You know the importance of following your doctor’s guidelines about medication, exercise, and rest; reducing stress; and eating a healthy diet. But if you’re like many people with lupus, at one time or another you’ve come across a dietary or herbal supplement that really sounds as though it could help you. So, what do you do?
You and Your Doctor: It’s Not “All in Your Mind”
Joint pain not connected to any injury. Headaches. The strange habit of forgetting where you’re headed once you’re in the car. As people with lupus know all too well, mysterious symptoms that appear and disappear are hallmarks of the disease. But when you’re seeing a doctor who isn’t familiar with lupus, all of these issues can sound like, well, a long list of complaints that just don’t make sense. That’s why, sometimes, a doctor may say, “I think I need to refer you to a mental health practitioner.”
But you know your own body, and the symptoms you’re describing are real. So, what do you do?
A. Scold the doctor for not believing you.
B. Say nothing, but find another doctor.
C. Politely but firmly insist that your symptoms are not all in your mind, and ask for further evaluation.
We hope you choose C.
In an article on doctor-patient relationships, T. Stephen Balch, M.D., F.A.C.P., of Atlanta, writes, “One of the most valuable attributes a physician can have is the ability to listen to his patients. ... I feel that it is incumbent upon patients to feel not only justified, but obligated to be sure their physician is listening to them. It is also extremely important to have a physician who will be interested enough in your welfare to be sure to treat you as a partner in your care, rather than as a passive subject.”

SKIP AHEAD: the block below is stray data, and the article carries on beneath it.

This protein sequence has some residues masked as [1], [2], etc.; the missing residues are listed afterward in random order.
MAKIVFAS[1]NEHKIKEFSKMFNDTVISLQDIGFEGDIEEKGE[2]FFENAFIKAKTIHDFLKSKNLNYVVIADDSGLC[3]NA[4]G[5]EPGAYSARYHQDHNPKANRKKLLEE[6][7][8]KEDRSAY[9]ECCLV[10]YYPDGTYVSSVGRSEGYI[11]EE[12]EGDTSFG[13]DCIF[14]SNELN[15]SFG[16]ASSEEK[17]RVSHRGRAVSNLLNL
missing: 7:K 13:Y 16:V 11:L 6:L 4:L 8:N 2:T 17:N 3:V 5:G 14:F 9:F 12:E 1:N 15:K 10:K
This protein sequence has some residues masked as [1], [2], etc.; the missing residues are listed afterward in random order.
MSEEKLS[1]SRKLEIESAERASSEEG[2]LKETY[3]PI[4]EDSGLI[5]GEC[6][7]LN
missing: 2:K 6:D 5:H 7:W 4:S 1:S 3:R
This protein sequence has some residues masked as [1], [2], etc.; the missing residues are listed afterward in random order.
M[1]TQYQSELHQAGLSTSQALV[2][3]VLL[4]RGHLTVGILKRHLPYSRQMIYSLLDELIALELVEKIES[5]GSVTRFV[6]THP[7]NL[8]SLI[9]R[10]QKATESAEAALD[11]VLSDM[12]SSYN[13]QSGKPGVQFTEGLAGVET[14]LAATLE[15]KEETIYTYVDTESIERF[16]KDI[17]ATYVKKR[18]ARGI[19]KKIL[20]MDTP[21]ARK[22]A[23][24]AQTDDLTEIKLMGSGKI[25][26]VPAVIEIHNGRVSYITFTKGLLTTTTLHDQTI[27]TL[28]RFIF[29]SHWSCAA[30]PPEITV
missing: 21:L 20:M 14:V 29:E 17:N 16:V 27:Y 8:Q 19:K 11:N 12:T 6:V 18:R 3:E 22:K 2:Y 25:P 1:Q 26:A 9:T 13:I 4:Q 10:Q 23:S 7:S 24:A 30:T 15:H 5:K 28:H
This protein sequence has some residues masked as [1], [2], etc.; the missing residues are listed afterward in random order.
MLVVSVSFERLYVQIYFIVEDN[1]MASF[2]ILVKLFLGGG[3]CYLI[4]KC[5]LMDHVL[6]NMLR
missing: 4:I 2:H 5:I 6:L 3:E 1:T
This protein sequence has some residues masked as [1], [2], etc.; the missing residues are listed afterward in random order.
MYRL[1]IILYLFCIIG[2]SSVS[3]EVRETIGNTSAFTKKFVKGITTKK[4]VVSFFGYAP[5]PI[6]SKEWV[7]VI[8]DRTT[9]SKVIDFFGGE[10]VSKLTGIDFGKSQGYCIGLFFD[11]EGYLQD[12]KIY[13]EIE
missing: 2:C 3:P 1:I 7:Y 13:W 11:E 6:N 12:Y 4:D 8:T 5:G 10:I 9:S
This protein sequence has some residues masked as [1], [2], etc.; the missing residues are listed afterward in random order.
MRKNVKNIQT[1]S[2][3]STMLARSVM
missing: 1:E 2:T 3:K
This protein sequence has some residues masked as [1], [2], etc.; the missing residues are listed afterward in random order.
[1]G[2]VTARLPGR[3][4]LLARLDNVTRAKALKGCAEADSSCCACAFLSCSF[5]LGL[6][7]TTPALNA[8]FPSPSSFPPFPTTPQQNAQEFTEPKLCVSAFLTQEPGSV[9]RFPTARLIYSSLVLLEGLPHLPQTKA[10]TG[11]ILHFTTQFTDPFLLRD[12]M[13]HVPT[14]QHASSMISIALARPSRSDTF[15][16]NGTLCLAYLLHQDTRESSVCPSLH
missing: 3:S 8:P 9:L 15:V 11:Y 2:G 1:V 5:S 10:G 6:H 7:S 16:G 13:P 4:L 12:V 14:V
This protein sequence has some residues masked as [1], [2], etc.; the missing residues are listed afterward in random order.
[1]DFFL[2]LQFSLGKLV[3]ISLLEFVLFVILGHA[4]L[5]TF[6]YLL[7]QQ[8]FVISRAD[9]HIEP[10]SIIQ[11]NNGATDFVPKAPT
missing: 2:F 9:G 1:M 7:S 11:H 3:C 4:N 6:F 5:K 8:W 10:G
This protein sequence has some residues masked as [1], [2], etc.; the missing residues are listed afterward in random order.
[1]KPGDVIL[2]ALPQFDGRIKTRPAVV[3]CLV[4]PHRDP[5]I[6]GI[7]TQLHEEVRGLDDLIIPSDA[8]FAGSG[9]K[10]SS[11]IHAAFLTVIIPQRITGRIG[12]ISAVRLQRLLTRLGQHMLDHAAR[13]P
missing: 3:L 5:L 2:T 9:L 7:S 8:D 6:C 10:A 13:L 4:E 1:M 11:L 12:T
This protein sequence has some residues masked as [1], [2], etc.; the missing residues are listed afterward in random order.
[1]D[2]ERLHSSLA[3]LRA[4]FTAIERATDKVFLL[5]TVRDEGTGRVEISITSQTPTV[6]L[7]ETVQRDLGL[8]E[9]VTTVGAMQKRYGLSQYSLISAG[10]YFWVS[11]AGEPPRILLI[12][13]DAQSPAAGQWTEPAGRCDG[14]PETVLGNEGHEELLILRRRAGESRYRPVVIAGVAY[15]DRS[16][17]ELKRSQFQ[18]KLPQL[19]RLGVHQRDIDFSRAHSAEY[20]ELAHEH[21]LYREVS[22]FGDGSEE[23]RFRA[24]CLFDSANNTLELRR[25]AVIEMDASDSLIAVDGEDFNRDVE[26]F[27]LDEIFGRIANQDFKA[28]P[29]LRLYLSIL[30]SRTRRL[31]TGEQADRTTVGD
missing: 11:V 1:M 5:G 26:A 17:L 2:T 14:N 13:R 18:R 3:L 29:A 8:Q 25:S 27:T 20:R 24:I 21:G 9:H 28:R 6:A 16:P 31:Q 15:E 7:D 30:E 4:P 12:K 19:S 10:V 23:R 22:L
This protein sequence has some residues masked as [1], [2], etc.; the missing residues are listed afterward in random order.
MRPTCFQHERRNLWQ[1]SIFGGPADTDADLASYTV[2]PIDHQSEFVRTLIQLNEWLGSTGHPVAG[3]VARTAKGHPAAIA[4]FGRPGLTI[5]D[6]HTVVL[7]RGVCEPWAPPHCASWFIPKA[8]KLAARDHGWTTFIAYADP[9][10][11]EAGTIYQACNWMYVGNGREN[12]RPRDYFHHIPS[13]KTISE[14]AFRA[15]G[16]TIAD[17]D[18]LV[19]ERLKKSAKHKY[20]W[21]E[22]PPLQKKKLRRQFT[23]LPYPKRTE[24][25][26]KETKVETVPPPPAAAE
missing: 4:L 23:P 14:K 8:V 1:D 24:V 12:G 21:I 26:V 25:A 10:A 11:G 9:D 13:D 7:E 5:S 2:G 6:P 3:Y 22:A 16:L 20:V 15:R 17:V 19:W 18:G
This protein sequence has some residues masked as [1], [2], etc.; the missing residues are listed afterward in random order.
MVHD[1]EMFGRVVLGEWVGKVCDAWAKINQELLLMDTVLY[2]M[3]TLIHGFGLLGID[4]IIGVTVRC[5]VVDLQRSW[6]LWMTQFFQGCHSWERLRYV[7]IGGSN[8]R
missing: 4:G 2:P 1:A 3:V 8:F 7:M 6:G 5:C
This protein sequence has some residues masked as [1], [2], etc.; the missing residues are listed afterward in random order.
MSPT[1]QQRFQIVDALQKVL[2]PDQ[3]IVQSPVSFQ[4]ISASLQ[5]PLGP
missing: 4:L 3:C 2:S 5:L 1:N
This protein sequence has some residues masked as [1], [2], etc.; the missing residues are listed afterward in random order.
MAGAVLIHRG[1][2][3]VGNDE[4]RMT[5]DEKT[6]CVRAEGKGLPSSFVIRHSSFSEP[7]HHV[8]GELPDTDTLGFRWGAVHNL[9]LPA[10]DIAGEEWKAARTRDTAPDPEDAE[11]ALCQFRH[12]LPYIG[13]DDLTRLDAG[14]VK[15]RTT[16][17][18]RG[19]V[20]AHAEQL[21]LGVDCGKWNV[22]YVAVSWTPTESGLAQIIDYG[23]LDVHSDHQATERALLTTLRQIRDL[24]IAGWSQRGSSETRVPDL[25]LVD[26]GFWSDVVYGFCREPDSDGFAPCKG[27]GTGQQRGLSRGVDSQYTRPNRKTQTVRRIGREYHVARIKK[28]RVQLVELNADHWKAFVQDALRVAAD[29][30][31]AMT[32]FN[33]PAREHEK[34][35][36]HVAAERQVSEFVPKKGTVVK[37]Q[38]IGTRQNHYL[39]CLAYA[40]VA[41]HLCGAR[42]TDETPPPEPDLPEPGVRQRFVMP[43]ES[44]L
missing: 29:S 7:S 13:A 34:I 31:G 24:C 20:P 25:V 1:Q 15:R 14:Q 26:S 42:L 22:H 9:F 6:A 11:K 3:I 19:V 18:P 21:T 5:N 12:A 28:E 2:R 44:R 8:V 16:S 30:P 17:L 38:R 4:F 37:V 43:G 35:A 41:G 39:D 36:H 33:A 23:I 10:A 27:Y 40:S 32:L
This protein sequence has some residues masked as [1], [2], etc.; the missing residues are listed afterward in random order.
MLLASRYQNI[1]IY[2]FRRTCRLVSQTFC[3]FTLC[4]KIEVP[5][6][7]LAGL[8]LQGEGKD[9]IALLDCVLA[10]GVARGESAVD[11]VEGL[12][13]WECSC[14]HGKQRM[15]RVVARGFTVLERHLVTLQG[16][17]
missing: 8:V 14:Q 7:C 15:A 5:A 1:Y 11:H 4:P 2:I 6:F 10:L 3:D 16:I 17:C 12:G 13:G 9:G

Robert Katz, M.D., a practicing rheumatologist in Chicago, adds, “The key to a good therapeutic relationship is kindness on both sides. It may be your doctor’s ‘fault’ with respect to communication and not listening in an unhurried way, but you need to be open to further discussion and questions, and try to avoid anger, which doesn’t move the ball forward. If you don’t understand or disagree or feel brushed off, a pleasant—but not defensive—response is appropriate.”
Balch goes on to quote a New England Journal of Medicine editorial from several years ago: “Mutual confidence between physician and patient is a large element in the effectiveness and the economy of health care. As a patient, you can and should be the doctor’s greatest ally.”
We heartily agree.
So the next time you feel a doctor is subtly, or not so subtly, saying your symptoms are all in your mind, take a deep breath and calmly respond with option C. You may find you feel empowered, and when you live with an unpredictable disease like lupus, that’s a wonderful thing.
After more than a half-century of drought, many new treatments are in development for lupus. However, approval of a new treatment does not ensure that all people with lupus will be able to try it.